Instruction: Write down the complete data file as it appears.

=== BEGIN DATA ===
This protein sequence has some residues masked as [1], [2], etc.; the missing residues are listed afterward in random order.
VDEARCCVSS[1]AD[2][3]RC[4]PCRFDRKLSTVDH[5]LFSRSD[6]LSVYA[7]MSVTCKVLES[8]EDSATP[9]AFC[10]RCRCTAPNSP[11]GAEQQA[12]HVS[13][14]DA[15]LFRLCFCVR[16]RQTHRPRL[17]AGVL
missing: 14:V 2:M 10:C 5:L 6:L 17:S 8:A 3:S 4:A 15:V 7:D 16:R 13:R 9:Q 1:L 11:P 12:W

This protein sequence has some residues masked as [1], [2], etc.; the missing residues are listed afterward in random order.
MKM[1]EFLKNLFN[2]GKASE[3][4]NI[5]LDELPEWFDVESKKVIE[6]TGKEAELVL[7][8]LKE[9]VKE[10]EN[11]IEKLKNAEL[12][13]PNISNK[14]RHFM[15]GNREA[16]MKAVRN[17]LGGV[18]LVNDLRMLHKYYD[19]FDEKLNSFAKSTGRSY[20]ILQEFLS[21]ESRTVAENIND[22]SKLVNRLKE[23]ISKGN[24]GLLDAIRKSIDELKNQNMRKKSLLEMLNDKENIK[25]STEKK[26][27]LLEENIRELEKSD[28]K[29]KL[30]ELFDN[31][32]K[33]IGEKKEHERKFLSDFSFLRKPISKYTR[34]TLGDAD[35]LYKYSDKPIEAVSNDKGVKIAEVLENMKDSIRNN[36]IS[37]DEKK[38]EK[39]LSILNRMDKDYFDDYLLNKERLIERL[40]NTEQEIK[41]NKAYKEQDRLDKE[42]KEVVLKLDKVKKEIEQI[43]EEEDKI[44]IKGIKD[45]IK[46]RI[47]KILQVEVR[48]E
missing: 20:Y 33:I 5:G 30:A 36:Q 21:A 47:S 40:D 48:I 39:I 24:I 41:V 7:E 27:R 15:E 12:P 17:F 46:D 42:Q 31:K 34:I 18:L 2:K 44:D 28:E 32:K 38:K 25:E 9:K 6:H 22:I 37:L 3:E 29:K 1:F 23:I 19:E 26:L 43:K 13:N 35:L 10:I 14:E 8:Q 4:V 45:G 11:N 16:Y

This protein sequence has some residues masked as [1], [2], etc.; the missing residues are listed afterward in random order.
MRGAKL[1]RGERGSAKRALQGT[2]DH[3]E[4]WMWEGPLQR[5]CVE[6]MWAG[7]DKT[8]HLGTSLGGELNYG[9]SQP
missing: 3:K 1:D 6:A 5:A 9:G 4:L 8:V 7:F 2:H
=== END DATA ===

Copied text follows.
This protein sequence has some residues masked as [1], [2], etc.; the missing residues are listed afterward in random order.
VDEARCCVSS[1]AD[2][3]RC[4]PCRFDRKLSTVDH[5]LFSRSD[6]LSVYA[7]MSVTCKVLES[8]EDSATP[9]AFC[10]RCRCTAPNSP[11]GAEQQA[12]HVS[13][14]DA[15]LFRLCFCVR[16]RQTHRPRL[17]AGVL
missing: 14:V 2:M 10:C 5:L 6:L 17:S 8:A 3:S 4:A 15:V 7:D 16:R 13:R 9:Q 1:L 11:P 12:W

This protein sequence has some residues masked as [1], [2], etc.; the missing residues are listed afterward in random order.
MKM[1]EFLKNLFN[2]GKASE[3][4]NI[5]LDELPEWFDVESKKVIE[6]TGKEAELVL[7][8]LKE[9]VKE[10]EN[11]IEKLKNAEL[12][13]PNISNK[14]RHFM[15]GNREA[16]MKAVRN[17]LGGV[18]LVNDLRMLHKYYD[19]FDEKLNSFAKSTGRSY[20]ILQEFLS[21]ESRTVAENIND[22]SKLVNRLKE[23]ISKGN[24]GLLDAIRKSIDELKNQNMRKKSLLEMLNDKENIK[25]STEKK[26][27]LLEENIRELEKSD[28]K[29]KL[30]ELFDN[31][32]K[33]IGEKKEHERKFLSDFSFLRKPISKYTR[34]TLGDAD[35]LYKYSDKPIEAVSNDKGVKIAEVLENMKDSIRNN[36]IS[37]DEKK[38]EK[39]LSILNRMDKDYFDDYLLNKERLIERL[40]NTEQEIK[41]NKAYKEQDRLDKE[42]KEVVLKLDKVKKEIEQI[43]EEEDKI[44]IKGIKD[45]IK[46]RI[47]KILQVEVR[48]E
missing: 20:Y 33:I 5:G 30:A 36:Q 21:A 47:S 40:D 48:I 39:I 24:I 41:V 7:E 27:R 15:E 12:P 17:F 46:D 42:Q 31:K 34:I 18:L 2:K 44:D 28:E 32:K 38:K 25:E 9:K 6:H 22:I 37:L 3:E 29:K 1:F 23:I 19:E 26:L 43:K 13:N 35:L 10:I 14:E 8:Q 4:V 45:G 11:N 16:Y

This protein sequence has some residues masked as [1], [2], etc.; the missing residues are listed afterward in random order.
MRGAKL[1]RGERGSAKRALQGT[2]DH[3]E[4]WMWEGPLQR[5]CVE[6]MWAG[7]DKT[8]HLGTSLGGELNYG[9]SQP
missing: 3:K 1:D 6:A 5:A 9:G 4:L 8:V 7:F 2:H